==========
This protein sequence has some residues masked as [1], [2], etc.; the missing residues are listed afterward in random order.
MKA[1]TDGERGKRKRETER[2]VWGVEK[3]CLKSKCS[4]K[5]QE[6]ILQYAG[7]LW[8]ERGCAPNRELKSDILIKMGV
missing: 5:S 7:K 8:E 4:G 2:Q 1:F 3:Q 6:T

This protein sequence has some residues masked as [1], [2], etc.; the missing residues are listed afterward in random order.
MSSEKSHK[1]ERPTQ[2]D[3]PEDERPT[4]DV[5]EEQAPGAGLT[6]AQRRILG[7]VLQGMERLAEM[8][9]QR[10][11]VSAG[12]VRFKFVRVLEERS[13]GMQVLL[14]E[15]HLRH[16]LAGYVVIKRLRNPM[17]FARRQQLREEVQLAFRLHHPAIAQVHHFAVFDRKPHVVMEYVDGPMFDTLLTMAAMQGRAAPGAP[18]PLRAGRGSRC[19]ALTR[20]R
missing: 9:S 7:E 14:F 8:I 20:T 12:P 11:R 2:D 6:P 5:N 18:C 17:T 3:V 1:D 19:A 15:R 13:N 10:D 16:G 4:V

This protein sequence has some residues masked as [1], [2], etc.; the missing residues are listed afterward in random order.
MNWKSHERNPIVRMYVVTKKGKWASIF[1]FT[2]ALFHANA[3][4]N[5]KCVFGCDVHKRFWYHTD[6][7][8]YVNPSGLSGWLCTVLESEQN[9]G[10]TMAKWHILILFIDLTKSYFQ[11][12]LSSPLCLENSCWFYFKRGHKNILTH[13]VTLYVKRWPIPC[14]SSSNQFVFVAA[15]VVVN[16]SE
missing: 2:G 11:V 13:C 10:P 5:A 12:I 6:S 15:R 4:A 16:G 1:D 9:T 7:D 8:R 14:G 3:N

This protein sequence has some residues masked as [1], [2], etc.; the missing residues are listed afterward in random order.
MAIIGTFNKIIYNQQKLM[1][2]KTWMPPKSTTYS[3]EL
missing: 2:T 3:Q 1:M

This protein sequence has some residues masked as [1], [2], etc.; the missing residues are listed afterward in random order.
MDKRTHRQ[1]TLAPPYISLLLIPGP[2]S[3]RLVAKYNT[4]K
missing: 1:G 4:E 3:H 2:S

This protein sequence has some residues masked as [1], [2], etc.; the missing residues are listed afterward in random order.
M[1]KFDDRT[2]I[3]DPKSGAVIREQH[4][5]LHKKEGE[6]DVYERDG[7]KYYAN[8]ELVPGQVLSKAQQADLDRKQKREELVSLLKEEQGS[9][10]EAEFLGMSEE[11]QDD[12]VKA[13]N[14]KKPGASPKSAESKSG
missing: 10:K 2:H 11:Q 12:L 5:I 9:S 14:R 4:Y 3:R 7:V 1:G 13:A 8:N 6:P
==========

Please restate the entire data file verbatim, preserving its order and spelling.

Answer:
This protein sequence has some residues masked as [1], [2], etc.; the missing residues are listed afterward in random order.
MKA[1]TDGERGKRKRETER[2]VWGVEK[3]CLKSKCS[4]K[5]QE[6]ILQYAG[7]LW[8]ERGCAPNRELKSDILIKMGV
missing: 5:S 7:K 8:E 4:G 2:Q 1:F 3:Q 6:T

This protein sequence has some residues masked as [1], [2], etc.; the missing residues are listed afterward in random order.
MSSEKSHK[1]ERPTQ[2]D[3]PEDERPT[4]DV[5]EEQAPGAGLT[6]AQRRILG[7]VLQGMERLAEM[8][9]QR[10][11]VSAG[12]VRFKFVRVLEERS[13]GMQVLL[14]E[15]HLRH[16]LAGYVVIKRLRNPM[17]FARRQQLREEVQLAFRLHHPAIAQVHHFAVFDRKPHVVMEYVDGPMFDTLLTMAAMQGRAAPGAP[18]PLRAGRGSRC[19]ALTR[20]R
missing: 9:S 7:E 14:F 8:I 20:T 12:P 11:R 2:D 6:P 5:N 18:C 17:T 3:V 1:D 19:A 15:R 13:N 10:D 16:G 4:V

This protein sequence has some residues masked as [1], [2], etc.; the missing residues are listed afterward in random order.
MNWKSHERNPIVRMYVVTKKGKWASIF[1]FT[2]ALFHANA[3][4]N[5]KCVFGCDVHKRFWYHTD[6][7][8]YVNPSGLSGWLCTVLESEQN[9]G[10]TMAKWHILILFIDLTKSYFQ[11][12]LSSPLCLENSCWFYFKRGHKNILTH[13]VTLYVKRWPIPC[14]SSSNQFVFVAA[15]VVVN[16]SE
missing: 2:G 11:V 13:C 10:P 5:A 12:I 6:S 15:R 4:A 16:G 1:D 9:T 7:D 8:R 14:G 3:N

This protein sequence has some residues masked as [1], [2], etc.; the missing residues are listed afterward in random order.
MAIIGTFNKIIYNQQKLM[1][2]KTWMPPKSTTYS[3]EL
missing: 2:T 3:Q 1:M

This protein sequence has some residues masked as [1], [2], etc.; the missing residues are listed afterward in random order.
MDKRTHRQ[1]TLAPPYISLLLIPGP[2]S[3]RLVAKYNT[4]K
missing: 1:G 4:E 3:H 2:S

This protein sequence has some residues masked as [1], [2], etc.; the missing residues are listed afterward in random order.
M[1]KFDDRT[2]I[3]DPKSGAVIREQH[4][5]LHKKEGE[6]DVYERDG[7]KYYAN[8]ELVPGQVLSKAQQADLDRKQKREELVSLLKEEQGS[9][10]EAEFLGMSEE[11]QDD[12]VKA[13]N[14]KKPGASPKSAESKSG
missing: 10:K 2:H 11:Q 12:L 5:I 9:S 14:R 4:Y 3:R 7:V 1:G 13:A 8:N 6:P